Power Engineering is a subfield of engineering that deals with the generation transmission and distribution of electricity, as well as the electrical devices connected to such systems, including generators motors and transformers.

With the growing need for electrical distribution and the shortage of availability in the rural areas of developing countries, such as South Africa, there is an urgent need for continued research in the field, such as that being conducted in the Department of Electrical Engineering at the University of Cape Town.

Research being carried out by the Power Engineering group at UCT includes power system operation and control, fault diagnosis, energy efficiency problems induced by solar weather, rural electrification, network protection and power electronics – all of which have important implications for economic and social development.

The research being done by the UCT Power Engineering group is looking at ways to increase the efficiency of these systems. This will have a profound and positive effect on sustainable development for the rural areas of South Africa and other developing countries, where energy efficiency is a pressing need.

Although much of the field is concerned with the problems of three-phase AC power – the standard for large-scale power transmission and distribution across the modern world – a significant portion of the field is concerned with the conversion between AC and DC power, as well as the development of specialised power systems, such as those used in aircraft or for electrical railway networks.

This means that research into these areas provides graduates with a wide scope of career options. The far-spanning applicability of power engineering also makes demand for graduates in the field high, in both private and public sector industries. UCT Power Engineering graduates are often head-hunted for engineering consultancy positions. Careers further afield are available in the mining industry and in public transport systems (such as railway systems development and maintenance) as well as solar power and nuclear power companies, to name but a few.

The Low Energy Degradation Triangle helps to identify and monitor distressed transformers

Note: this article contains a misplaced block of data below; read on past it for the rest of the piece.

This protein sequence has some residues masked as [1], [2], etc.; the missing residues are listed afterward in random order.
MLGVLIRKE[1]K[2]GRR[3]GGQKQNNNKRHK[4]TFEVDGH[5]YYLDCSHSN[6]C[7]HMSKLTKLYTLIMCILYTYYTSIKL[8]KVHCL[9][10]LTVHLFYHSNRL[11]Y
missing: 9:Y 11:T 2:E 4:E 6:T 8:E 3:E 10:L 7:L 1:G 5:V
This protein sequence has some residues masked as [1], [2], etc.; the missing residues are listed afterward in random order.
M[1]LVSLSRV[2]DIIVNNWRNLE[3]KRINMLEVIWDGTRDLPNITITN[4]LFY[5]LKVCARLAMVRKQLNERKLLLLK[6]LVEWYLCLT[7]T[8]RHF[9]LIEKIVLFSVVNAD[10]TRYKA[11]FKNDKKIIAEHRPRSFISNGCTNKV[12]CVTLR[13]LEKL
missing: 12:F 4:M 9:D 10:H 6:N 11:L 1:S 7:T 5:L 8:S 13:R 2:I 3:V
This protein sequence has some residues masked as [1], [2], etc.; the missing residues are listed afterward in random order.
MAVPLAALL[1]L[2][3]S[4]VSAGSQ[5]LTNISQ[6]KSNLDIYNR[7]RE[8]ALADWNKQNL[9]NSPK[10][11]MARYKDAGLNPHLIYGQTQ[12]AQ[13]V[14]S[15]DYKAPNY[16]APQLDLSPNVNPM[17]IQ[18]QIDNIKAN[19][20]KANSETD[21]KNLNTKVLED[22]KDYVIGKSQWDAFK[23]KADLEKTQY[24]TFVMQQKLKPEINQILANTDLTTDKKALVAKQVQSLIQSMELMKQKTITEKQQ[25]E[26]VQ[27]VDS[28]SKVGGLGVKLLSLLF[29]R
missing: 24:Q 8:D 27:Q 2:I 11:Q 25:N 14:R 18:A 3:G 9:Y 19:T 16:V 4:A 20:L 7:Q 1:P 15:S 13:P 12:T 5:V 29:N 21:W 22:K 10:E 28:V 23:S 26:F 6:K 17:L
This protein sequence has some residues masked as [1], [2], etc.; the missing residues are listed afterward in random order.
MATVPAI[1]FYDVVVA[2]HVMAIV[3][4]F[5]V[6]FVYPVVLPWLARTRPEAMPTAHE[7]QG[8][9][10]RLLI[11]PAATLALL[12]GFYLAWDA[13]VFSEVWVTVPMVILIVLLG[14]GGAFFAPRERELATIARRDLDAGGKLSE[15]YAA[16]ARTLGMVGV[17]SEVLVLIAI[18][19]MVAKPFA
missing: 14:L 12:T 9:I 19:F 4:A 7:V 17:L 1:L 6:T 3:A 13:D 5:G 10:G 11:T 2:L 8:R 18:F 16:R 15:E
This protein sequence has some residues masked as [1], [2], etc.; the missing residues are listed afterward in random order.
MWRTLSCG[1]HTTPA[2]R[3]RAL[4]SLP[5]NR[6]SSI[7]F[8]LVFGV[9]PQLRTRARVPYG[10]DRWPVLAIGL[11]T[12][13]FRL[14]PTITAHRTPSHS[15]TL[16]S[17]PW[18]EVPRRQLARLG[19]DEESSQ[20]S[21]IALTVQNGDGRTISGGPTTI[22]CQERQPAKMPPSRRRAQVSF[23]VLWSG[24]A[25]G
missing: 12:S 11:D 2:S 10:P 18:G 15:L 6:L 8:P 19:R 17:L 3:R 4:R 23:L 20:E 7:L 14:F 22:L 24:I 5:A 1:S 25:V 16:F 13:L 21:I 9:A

(The Low Energy Degradation Triangle helps to identify and monitor distressed transformers)

Research Themes: Planning and Operations
Geomagnetically Induced Currents

Space science and GIC modelling; GIC exposure of networks; Transformer response to GICs; System performance during GICs, and mitigation

Electrification and Electricity Supply

Load models –  data from loggers and smart meters; Feeder performance and quality of supply; Electrification technologies; Utility policy, regulation and operations; Energy planning, nuclear power


Probabilistic reliability for planning and operations; Customer Interruption Costs; Time-based representation of failure probability of components; Fault signature identification; Reliability of hybrid systems

Condition assessment

Transformer degradation assessment; Generator insulation assessment; Overhead line performance; Fault tolerant systems

Research Themes: Stability and Control
Applied Computational Intelligence

Short term load forecasting using Artificial Neural Networks; Overcurrent relay coordination using Evolutionary Algorithm (EA); Optimization of generator excitation system using ANN

System Stability and Optimization

Controller design for small-signal stability enhancement; Transient stability assessment in the presence hybrid renewable energy sources using CI

Smart Grid

Smart grid control, monitoring and meters; Distribution Automation; Wide Area Control and Phasor Measurement Unit (PMU); Cybersecurity for Smart grid; Plug in Electric Vehicles

Integration of Renewable Energy Sources (RES)

Penetration limits on distribution feeders; Grid integration and control of small-scale RES; Concentrated Solar Power; Grid integration of large scale wind power; Wind speed assessment for electrical power generation